An overflowing subject
This is an overflowing subject, one not easily exhausted, leading us into a consideration of the presence, power and blessings of God available only through the ministry of the Spirit. There are very few perceptive Christians who will argue with the fact that the gentle presence of the divine Spirit is always necessary if we are to see revival wonders.
I still have in my files an old sermon outline on revival in the church. I preached on revival when I was young. I soon found out it was easy to preach revival sermons but very difficult to make them come to life in the church.
What do I mean by "revival wonders"? Well, you will find such wonders among the people of God when someone in the congregation steps out into a new and wonderful spiritual experience. Just let that happen to one young person and it will do more to cause the youth work to lift above the sandbar than a host of scheduled meetings and special conferences. The same is certainly true for older Christians. Just let one person step out in faith, claiming the fullness of the Spirit, crowning Jesus Christ as Lord, and the spiritual fallout will be felt by the entire group of believers.
We have to accept this as a spiritual principle, according to God's promises concerning the Holy Spirit. Such spiritual blessings cannot be bought. A true work of revival cannot be brought in by airplane or by freightliner. God's presence and blessing cannot be humanly induced.
Such revival wonders can take place only as the Holy Spirit energizes the Word of God as it is preached. Genuine blessings cannot come unless the Holy Spirit energizes, convinces and stirs the people of God.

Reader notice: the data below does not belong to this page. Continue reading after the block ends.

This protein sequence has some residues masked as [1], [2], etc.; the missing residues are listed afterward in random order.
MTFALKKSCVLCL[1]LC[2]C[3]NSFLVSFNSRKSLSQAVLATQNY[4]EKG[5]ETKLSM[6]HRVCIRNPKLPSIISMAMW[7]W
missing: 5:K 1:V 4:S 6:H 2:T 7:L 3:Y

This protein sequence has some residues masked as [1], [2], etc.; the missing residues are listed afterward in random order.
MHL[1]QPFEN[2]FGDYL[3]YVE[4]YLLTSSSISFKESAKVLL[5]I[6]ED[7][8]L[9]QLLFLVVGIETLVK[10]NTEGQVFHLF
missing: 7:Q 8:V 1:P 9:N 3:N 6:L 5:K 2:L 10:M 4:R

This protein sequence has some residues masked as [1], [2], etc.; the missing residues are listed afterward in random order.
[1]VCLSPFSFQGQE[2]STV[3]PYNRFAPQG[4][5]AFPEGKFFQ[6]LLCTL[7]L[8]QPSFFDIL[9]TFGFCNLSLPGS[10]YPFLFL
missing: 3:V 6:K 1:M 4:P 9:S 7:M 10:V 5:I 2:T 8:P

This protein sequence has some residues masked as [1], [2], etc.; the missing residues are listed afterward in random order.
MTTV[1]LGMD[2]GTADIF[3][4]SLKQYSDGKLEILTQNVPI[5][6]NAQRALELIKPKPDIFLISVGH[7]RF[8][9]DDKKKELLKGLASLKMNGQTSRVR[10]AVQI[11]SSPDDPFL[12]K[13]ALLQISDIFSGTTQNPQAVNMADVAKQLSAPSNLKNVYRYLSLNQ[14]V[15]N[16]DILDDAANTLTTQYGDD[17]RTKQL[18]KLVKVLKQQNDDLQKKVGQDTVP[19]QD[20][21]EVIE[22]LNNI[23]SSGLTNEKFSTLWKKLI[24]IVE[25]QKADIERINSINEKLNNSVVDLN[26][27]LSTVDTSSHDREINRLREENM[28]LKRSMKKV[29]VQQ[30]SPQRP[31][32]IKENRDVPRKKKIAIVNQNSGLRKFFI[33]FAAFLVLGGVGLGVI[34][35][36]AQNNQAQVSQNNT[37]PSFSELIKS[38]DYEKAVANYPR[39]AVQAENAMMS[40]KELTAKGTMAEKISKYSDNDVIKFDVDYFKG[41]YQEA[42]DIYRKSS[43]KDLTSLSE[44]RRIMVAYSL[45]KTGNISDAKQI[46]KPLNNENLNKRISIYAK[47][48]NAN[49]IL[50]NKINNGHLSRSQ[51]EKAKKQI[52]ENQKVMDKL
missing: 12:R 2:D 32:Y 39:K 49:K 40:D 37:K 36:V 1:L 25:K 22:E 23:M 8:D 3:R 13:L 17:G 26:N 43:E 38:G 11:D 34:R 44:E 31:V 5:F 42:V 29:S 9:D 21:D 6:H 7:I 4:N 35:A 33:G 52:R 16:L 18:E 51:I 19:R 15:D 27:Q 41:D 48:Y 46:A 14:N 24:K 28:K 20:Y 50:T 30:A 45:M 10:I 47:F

Now, what does this all add up to? If we are intent upon God's glory alone, if we are using the resources of prayer and if we are obedient to the Spirit of God, there assuredly will be an attitude of true joyfulness in Christ's church. Those who know me probably do not think of me as an overwhelmingly cheerful man. But, thank God, I know about the true joy of the Lord and I believe we should be a joyful people.
All of us who are members of the Body of Christ must face up to the question of whether or not we actually fit the description of "a joyful people." How many of us bring family and domestic problems right along with us, in thought and disposition, when we come to worship! How many business people bring their weekday troubles home on Friday nights and carry them along to church on Sunday!
We are children of the King
And what about the family's health? The worries about the children? How many of us continue to lug these problems and worries around on a full-time basis! We ought not to do it and we cannot be a joyful people if we do. Why should the children of the King go mourning all the day? Why should the children of the King hang their heads and tote their own burdens?